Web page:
A Review by Emma Streeton
Who Am I? is the fictional diary of a young Aboriginal girl, Mary Talence, a member of the Stolen Generation.
The Sister in charge of Bomaderry Aboriginal Children’s Home gave her a diary. Through its pages she describes her life – from her arrival there, aged five, through her struggle to understand why she was taken from her real mother, to her adoption at ten years of age by a white Catholic family in St Ives.
Mary is increasingly confused and ashamed as she is taught that white skinned is good, black skinned is bad. She longs to understand why this is so but finds that almost any questions provoke anger and accusations of ingratitude from the Burkes, her white adoptive family.
Extraordinary but painful
This book is as extraordinary as it is painful to read. Although written for the teen audience, I found myself very quickly and totally immersed into Mary’s story. It is honest and thought provoking. Not to mention the tears that constantly threatened to spill.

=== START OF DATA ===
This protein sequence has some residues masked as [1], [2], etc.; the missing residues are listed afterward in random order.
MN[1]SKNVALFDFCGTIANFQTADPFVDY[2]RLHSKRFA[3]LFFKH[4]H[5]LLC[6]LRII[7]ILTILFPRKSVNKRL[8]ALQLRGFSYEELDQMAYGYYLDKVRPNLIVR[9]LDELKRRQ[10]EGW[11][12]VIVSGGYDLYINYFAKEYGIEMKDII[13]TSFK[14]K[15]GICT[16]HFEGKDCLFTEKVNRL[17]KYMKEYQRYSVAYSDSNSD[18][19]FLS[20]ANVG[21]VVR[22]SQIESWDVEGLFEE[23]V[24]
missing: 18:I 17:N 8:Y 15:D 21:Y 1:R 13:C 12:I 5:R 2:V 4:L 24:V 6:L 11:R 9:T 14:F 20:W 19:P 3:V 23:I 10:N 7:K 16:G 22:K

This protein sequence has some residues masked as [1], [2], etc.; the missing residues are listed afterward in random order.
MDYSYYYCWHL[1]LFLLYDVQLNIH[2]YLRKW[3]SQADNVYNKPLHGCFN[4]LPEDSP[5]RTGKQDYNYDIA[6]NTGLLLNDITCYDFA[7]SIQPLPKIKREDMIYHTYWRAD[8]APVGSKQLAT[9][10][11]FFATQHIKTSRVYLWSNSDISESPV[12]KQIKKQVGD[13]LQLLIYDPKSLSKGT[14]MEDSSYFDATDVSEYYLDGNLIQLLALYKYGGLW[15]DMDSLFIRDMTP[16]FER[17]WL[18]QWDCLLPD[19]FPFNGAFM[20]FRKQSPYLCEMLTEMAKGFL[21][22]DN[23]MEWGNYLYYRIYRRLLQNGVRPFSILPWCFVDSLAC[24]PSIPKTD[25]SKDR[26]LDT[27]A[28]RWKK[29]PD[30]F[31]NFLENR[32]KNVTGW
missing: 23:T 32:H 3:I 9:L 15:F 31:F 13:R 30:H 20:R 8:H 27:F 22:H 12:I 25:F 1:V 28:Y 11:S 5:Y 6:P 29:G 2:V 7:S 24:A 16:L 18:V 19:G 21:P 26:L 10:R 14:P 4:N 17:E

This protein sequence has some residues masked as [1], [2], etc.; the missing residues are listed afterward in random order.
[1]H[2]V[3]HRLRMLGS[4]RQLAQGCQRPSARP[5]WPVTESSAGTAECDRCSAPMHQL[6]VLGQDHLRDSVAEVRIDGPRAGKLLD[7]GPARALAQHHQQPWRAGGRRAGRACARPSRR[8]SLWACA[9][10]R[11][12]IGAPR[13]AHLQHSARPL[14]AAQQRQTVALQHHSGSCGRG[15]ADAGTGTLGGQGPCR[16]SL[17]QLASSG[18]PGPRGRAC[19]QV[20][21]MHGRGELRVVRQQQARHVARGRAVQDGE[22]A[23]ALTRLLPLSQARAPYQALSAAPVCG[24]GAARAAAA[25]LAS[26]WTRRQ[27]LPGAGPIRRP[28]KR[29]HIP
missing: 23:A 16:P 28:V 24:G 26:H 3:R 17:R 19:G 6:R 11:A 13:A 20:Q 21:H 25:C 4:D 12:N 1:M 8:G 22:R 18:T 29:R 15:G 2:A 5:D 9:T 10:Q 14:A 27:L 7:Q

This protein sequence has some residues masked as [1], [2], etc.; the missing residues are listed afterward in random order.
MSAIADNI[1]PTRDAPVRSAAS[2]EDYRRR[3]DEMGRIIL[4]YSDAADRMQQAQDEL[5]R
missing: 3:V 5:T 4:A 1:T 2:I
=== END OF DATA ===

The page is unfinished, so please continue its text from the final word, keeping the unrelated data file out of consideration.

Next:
Heiss acknowledges the terrible treatment of Aboriginal children taken from their families. Alongside this, she also draws attention to the ignorance and genuinely good intentions that paved the way for legislators to pass this awful policy.
Mary’s diary entries well and truly bring her to life. She makes the reader privy to her thoughts, her struggles and the way in which she views her world. We spend a year with Mary and walk alongside her as she figures out who she is, where she comes from and why people treat her this way. Mary is a beautiful protagonist who stays with you long after you read her last diary entry. She never shows anger, only immense bewilderment of her situation and treatment. What I wanted most was to give Mary a big hug.
‘Everyone I like seems to go away, or gets taken away, or I get sent away. Is it me?’
I read this on my own but it is most definitely one I will share with my bookworms when they are a little bit older. It gives great insight into a period of history which had such an impact on those involved.
Who Am I? is a very important novel; one I hope schools use to remember the stolen generation.
It’s also available on Book Depository, which is where I found some of the more particular book details. – Editor
Rating: 4 out of 5 stars
Publisher: Scholastic Australia
Format: Paperback, 208 pages
Category: young adult, historical fiction, Indigenous